Microsoft announced the name of its Windows 10 browser last week. While the code name, Project Spartan, was exciting and invoked visions of dominance and strength, the final name Microsoft picked is totally dull and mundane. Microsoft Edge is the successor to Internet Explorer, but the software giant had a huge opportunity to bury the bad image of IE, and it has blown it.
Microsoft Edge sounds like some type of datacenter or corporate IT package from a decade ago. It’s not cool, exciting, or even remotely interesting. It’s boring and sounds like the dreadful EDGE pre-3G internet connection that nobody wants on their phones these days. My friends joke that their iPhones are on the "edge of death" when they see the little E icon, and Microsoft Edge just reminds me of a bad internet connection or a WWE wrestler. Neither of those are cool.
A safe and bad bet
Since Microsoft has picked Edge, you would expect a cool new logo and splashy brand, but that hasn’t happened. Microsoft’s Edge logo simply clings to the past by acting as a safe bet and mimicking the Internet Explorer logo. They’re both a lowercase "e," and all that’s really removed from the Edge logo is the halo from the IE logo. It's designed this way for those who are familiar with the IE logo as it exists today, the generation that are still using the browser. Microsoft should be more concerned with the masses that have moved to download Chrome or Firefox, which both have completely different names and logos.
What this all really highlights is Microsoft’s inability to let go of the past. Internet Explorer will even remain in some copies of Windows 10, aimed squarely at legacy enterprise users. Microsoft admitted it has been doing user research into this new name, and the company tends to rely on these focus groups far too heavily. "It's really hard to design products by focus groups. A lot of times, people don't know what they want until you show it to them," said former Apple CEO Steve Jobs back in 1998. Relying on these focus groups often results in misguided product decisions. Microsoft used a "Customer Experience Improvement Program" as an indicator that the company should scrap the Start button and Start Menu in Windows 8. That terrible decision has been reversed for Windows 10, and feedback opened more broadly.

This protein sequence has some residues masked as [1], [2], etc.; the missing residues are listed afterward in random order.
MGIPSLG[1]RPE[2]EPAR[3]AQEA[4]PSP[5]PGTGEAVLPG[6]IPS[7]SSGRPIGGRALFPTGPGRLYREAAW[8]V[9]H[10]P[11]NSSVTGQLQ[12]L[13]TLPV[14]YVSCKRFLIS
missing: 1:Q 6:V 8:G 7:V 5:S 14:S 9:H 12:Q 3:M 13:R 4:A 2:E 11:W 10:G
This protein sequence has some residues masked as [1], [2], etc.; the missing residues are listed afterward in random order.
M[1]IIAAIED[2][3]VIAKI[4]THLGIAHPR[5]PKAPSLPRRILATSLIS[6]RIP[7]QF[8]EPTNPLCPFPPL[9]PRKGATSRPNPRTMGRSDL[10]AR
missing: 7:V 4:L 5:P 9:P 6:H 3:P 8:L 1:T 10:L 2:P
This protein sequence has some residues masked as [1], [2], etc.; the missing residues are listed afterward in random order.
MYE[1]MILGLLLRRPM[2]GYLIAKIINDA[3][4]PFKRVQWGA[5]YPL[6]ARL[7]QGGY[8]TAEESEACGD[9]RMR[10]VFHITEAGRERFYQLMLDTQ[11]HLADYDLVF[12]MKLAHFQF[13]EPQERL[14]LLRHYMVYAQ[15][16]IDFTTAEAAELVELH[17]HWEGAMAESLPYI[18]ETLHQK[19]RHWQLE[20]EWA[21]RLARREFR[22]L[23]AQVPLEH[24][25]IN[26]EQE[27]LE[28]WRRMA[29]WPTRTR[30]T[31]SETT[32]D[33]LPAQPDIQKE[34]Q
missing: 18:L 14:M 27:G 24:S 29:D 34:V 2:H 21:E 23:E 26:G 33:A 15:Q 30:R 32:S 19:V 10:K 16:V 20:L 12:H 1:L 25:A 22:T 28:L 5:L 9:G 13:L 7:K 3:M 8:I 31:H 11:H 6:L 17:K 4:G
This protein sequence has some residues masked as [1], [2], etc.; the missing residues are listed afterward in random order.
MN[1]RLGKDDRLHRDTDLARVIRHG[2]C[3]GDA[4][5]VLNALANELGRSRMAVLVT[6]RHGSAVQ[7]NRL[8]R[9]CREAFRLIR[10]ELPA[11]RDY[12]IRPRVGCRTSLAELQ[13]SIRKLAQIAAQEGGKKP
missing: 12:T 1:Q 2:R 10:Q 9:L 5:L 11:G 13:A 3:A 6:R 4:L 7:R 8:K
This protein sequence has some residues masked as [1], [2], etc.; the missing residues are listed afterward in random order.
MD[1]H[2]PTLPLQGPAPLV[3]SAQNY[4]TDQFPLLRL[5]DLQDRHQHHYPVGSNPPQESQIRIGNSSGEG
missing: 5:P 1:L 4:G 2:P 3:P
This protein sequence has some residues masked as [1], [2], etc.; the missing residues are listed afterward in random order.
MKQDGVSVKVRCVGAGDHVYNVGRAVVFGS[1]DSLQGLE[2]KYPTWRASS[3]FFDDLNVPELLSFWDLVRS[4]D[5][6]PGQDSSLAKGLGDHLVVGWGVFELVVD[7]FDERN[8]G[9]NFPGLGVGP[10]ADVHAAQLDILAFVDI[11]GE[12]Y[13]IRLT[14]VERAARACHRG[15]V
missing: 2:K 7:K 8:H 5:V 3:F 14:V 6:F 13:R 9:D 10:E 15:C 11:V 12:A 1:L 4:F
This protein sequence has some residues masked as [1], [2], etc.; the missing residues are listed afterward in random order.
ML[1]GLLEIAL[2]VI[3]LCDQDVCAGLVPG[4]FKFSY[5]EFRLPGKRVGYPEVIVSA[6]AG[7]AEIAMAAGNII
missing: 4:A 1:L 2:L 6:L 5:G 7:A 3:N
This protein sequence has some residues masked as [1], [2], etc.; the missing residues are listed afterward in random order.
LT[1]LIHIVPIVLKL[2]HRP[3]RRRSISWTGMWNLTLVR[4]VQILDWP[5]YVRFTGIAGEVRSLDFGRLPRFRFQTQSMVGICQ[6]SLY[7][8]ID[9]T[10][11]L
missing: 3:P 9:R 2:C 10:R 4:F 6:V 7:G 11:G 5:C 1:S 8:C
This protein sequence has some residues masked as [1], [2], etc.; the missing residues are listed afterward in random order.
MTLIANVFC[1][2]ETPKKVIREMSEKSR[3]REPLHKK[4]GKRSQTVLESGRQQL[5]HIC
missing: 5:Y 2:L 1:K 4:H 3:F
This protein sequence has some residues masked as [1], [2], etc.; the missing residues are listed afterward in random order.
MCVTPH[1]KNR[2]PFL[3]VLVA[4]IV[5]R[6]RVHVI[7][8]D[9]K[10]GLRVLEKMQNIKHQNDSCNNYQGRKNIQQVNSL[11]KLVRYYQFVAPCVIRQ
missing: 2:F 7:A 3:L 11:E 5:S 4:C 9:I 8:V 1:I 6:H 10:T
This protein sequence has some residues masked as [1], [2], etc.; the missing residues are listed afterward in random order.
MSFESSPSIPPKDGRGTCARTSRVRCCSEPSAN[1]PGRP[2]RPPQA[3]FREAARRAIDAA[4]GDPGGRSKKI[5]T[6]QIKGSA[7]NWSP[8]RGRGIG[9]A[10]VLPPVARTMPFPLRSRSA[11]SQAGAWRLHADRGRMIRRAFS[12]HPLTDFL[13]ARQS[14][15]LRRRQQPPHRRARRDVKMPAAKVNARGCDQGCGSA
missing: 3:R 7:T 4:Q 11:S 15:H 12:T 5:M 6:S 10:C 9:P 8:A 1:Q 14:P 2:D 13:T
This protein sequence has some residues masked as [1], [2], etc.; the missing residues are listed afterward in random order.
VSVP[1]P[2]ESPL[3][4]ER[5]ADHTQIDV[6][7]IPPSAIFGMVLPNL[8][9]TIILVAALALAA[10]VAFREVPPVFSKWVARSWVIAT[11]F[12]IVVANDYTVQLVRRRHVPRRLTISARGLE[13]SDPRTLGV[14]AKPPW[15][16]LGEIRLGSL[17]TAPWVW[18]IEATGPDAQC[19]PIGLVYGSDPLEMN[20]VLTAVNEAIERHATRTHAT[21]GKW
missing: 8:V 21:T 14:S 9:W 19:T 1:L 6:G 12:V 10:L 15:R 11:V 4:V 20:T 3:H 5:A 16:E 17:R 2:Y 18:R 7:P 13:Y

When Microsoft listens, it results in Cortana
When Microsoft does listen to broader feedback, it usually results in something people actually care about. Take Cortana for example. Microsoft was going to name its digital assistant Naomi, Alyx, or a number of other equally boring alternatives, but leaks and an online petition helped sway Microsoft’s decision. Cortana is such a unique name that it’s on the verge of entering the mainstream thanks to the positivity around the feature and Microsoft’s marketing of it.
Microsoft had an opportunity to create the same buzz and excitement around its Internet Explorer successor by getting the name right. When Firefox started swaying people away from Internet Explorer, it did so with a combination of good features, word of mouth, and an awesome red panda taking over the world for its logo and brand. While Microsoft is doing a lot of cool things right now, Microsoft Edge is just a reminder of corporate suits, Internet Explorer 6, and the past.